SewingPATTERN To be perfectly clear, my reservation about "how to project" books is not directed to any specific publisher. Step-by-step instructions have a role for children's art projects and sewing patterns as two great examples.

But when a book publisher asks artists to make their work into a step-by-step project for other people to copy, this is crossing a line.

This deserves careful consideration before action.  What do you think?

This post was updated on February 9, 2022.

Taglines and Tagalongs -- Like Girl Scout Cookies, Wildly Popular and not really good for you.

"What should I use for a tagline?" A very common question posed to ASK Harriete.  Tagalongs Taglines are popular, and like Tagalong Girl Scout cookies, somewhat overrated, and not really good for you.

Sorry to be so harsh, but I am kind of bemused. It seems that taglines are something that people consider important way too early in their art/craft business career. When they are still figuring out what their best products will be, the aesthetic styling of their business cards, and the work they plan to make, they want to believe that a "perfect" tagline is going to bring it all into focus for them and their customers.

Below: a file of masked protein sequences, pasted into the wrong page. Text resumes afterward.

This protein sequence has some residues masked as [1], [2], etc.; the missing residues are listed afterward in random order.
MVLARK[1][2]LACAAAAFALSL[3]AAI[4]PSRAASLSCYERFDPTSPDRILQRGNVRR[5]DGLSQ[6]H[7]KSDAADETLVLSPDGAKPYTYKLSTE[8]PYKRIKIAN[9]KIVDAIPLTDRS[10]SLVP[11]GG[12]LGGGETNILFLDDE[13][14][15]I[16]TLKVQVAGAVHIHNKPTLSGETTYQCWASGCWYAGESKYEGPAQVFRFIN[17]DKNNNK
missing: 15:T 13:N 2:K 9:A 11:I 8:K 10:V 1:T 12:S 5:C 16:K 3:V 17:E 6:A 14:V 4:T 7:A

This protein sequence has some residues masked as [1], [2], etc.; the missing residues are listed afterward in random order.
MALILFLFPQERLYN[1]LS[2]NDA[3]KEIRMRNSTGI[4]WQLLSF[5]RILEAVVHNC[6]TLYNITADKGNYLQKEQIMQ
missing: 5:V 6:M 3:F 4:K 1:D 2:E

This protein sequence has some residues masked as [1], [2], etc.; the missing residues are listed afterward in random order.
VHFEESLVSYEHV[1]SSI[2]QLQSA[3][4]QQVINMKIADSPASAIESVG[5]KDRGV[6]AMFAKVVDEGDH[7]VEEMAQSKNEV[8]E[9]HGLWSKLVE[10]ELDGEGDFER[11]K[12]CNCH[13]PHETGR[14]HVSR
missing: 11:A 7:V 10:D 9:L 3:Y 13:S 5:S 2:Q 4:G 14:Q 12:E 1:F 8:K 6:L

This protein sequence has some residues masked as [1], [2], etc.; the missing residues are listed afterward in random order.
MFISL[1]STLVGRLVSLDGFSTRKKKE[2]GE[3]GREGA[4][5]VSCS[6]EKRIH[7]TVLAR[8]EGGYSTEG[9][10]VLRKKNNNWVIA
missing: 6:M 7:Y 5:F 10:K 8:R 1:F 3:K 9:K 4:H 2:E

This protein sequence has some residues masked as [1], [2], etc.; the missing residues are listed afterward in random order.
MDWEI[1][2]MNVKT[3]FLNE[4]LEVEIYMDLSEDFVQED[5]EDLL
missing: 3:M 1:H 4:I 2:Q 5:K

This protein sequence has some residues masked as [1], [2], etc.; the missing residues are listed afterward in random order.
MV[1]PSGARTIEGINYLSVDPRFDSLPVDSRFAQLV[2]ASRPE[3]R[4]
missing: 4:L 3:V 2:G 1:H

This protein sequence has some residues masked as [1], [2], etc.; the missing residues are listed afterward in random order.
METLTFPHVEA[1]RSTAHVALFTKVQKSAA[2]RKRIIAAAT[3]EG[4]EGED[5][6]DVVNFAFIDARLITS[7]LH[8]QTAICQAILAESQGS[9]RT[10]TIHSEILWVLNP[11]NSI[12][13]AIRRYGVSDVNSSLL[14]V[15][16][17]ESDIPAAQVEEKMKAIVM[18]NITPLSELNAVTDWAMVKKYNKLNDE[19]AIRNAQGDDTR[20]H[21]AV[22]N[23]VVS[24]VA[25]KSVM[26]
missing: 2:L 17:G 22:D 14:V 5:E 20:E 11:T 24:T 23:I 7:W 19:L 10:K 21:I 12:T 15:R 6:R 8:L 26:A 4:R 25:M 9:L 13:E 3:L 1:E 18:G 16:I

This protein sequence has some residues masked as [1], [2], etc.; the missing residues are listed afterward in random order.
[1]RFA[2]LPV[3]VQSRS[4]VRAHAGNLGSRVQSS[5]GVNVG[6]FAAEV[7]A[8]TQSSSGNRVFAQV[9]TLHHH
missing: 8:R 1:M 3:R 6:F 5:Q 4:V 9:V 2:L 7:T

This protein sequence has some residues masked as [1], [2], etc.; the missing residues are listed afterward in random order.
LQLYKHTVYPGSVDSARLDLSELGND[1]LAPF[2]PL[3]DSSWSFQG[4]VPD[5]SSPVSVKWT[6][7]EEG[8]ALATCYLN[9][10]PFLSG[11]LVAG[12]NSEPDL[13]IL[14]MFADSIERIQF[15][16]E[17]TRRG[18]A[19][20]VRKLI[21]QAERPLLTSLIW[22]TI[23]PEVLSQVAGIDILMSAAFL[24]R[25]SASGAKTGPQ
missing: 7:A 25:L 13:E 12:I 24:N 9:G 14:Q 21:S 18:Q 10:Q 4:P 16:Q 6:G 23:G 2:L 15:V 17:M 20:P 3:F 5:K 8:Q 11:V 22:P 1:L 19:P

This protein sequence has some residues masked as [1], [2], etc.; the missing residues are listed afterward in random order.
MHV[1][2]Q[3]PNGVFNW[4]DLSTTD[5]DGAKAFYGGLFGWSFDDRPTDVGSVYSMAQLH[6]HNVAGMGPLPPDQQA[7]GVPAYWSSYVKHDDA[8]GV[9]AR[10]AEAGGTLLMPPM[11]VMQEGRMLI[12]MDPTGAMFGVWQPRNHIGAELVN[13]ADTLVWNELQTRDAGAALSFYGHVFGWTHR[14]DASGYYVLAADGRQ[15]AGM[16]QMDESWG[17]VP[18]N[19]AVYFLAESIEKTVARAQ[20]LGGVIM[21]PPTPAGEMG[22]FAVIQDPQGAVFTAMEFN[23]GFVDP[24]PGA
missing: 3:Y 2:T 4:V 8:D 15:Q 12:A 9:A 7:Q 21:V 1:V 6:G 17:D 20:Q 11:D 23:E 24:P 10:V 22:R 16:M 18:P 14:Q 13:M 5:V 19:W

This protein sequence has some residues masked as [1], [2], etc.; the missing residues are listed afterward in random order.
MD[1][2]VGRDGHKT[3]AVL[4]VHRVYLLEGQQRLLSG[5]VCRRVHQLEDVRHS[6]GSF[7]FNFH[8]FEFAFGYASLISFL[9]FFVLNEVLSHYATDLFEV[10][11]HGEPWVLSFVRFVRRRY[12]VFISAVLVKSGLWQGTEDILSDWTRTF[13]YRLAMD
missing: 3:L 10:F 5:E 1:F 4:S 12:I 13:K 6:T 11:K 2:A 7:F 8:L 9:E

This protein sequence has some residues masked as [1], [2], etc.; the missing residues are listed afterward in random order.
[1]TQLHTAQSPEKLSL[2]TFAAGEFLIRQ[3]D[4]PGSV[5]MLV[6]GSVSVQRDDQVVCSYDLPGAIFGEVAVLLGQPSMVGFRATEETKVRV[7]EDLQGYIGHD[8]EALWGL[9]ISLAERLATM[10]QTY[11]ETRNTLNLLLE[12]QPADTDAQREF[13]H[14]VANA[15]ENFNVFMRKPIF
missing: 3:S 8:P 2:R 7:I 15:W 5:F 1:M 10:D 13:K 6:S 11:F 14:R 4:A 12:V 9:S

Whoa!!!!!! I've looked in every book on my shelves about art and craft business management (I have lots) and only one had any suggestions about tag lines. Art Marketing 101 gives this topic a small half page. They describe a tagline as "similar to a slogan." They continue, "A tagline should note the physical features of your artwork, the emotional aspects, and the special qualities. As an artist, you also want your tagline to help define the style and /or subject matter of your artwork..." 

Fine, all good, but your tagline should not become a priority in your business. Don't buy 500 cards with tag lines on them thinking you'll explode on the scene and have your business figured out.